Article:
Music is basically oom-pah or oom-pah-pah and we bassists are responsible for the oom. Truth is in most styles of music it’s pretty similar. We play roots and roots and fifths in so many types of music.
It took me ages to realise that the skill in playing bass often came from playing the simple well rather than the complex adequately. The subtlety and sophistication comes in shape and tone of the notes and their length and dynamic shape. We are sound architects.
Bass is a listening mindset and a role where we endeavour to be as supportive as possible. This active listening and making things sound great is what makes many bassists excellent producers and it can also allow us to fit in seamlessly to many, many styles of music; much more so I’d argue than pianists, saxophonists, violinists, trumpeters etc.
I was excited growing up to see a page reproduced from Coltrane’s notebook of exotic scales he’d transcribed from hours of listening to musical styles from around the world. The exotic can be very exciting but musicians have to study hard and immerse themselves if they’re not going to sound patronising in a musical context from another culture. Respect for that culture and music is essential.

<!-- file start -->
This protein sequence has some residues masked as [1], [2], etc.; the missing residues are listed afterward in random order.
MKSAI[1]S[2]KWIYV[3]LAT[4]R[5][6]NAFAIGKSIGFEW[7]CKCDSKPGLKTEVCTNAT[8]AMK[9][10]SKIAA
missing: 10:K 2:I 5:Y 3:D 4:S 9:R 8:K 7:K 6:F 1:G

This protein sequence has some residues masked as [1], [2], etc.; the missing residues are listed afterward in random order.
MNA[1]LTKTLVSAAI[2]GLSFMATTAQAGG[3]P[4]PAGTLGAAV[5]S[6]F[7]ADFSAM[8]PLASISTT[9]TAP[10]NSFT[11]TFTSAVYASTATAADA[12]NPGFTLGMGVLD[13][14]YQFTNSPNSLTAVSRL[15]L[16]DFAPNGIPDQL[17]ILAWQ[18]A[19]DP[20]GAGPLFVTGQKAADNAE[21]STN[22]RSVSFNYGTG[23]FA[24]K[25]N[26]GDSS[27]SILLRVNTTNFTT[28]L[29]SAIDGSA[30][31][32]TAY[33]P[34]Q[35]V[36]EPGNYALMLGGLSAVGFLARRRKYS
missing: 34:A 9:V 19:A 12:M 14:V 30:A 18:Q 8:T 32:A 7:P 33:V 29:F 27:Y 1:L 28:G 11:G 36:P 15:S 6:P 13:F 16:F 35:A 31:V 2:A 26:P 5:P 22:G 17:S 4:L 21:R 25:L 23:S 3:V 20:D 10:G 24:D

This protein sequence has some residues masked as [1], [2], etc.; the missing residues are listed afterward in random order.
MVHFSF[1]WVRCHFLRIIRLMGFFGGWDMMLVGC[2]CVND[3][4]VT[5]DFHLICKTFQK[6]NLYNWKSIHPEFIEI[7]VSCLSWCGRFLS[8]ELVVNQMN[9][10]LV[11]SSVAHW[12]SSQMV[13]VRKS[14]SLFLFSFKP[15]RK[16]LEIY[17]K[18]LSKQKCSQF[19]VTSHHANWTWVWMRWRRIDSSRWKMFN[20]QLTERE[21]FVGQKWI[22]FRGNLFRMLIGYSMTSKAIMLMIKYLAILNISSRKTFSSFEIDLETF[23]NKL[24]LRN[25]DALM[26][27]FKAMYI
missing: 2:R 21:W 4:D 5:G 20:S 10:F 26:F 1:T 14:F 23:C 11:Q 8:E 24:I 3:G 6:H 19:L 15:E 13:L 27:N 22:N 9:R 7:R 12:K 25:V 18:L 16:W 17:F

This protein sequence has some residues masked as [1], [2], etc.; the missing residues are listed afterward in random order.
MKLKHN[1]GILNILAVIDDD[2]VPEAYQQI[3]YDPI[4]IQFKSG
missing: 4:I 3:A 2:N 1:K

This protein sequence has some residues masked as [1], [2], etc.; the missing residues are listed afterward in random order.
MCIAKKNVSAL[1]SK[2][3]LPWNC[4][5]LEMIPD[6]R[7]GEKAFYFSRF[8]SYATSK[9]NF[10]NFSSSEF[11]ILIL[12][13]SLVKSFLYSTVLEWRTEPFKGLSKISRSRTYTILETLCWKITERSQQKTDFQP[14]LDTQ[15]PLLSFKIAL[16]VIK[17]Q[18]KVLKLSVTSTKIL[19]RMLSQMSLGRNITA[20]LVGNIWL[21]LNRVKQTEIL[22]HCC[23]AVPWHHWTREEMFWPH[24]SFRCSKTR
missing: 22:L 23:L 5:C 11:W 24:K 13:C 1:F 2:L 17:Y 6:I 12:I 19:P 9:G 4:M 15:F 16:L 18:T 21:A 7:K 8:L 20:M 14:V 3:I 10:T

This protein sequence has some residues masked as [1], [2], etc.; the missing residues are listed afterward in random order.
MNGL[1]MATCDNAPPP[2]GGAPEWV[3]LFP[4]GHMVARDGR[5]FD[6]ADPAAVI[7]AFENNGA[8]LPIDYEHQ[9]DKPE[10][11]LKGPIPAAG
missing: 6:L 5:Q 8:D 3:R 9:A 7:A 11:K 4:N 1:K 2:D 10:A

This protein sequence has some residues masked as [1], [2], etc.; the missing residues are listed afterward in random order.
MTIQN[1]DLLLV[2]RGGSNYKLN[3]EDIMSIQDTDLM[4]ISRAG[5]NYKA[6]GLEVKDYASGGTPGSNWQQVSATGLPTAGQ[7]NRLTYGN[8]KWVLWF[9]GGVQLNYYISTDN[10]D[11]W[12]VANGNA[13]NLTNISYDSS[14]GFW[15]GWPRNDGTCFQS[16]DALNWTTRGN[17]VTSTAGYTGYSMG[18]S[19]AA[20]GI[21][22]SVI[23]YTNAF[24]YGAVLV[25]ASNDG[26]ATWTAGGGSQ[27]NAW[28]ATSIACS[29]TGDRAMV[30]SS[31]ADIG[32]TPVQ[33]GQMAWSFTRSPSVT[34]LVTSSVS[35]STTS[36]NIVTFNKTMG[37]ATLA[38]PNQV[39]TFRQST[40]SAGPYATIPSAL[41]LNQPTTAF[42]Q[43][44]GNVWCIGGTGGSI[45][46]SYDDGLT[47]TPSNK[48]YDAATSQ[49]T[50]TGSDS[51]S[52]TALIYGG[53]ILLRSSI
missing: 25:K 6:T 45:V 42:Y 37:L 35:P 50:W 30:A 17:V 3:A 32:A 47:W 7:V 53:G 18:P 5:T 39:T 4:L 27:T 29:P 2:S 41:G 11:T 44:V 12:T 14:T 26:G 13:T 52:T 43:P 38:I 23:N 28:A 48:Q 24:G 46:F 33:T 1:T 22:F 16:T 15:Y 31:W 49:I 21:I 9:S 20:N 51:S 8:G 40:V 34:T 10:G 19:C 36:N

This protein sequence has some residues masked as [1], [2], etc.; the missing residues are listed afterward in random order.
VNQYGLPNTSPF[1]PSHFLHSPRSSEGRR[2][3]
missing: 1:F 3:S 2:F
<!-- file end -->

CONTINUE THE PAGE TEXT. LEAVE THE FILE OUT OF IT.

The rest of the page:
So when I get asked to play Romany music, or Turkish pop or Highlife I immerse myself into the music and listen actively for weeks until I have at least a feel for where the music is coming from.
I’ve been so lucky to have had opportunities to have played music from so many cultures. I’ve also spent many months or years studying musics that I love and have never had a chance to play: Middle Eastern music and North African Rai for example but they all saturate into the way I play jazz; as does the time I’ve spent immersed in Indian music.
As well as jazz, soul, reggae, soca, folk, rock, gospel, funk, free improv and the like I’ve had the chance to perform Afro-Cuban, Brazilian, Klezmer and Roma music and music and musicians from Ghana, South Africa, Zimbabwe, Senegal, Nigeria, Sierra Leone, Turkey, Greece, Bulgaria, Macedonia, Serbia, Hungaria and Romania.
London is just the ideal place to live to inhabit all these musical cultures too.
Excuse me, I have to go learn some Hawaiian music for a gig next week!
Oh, just time for a recommended site:
Maqam World is dedicated to helping musicians understand the maqam or modal system used in classical Arabic music.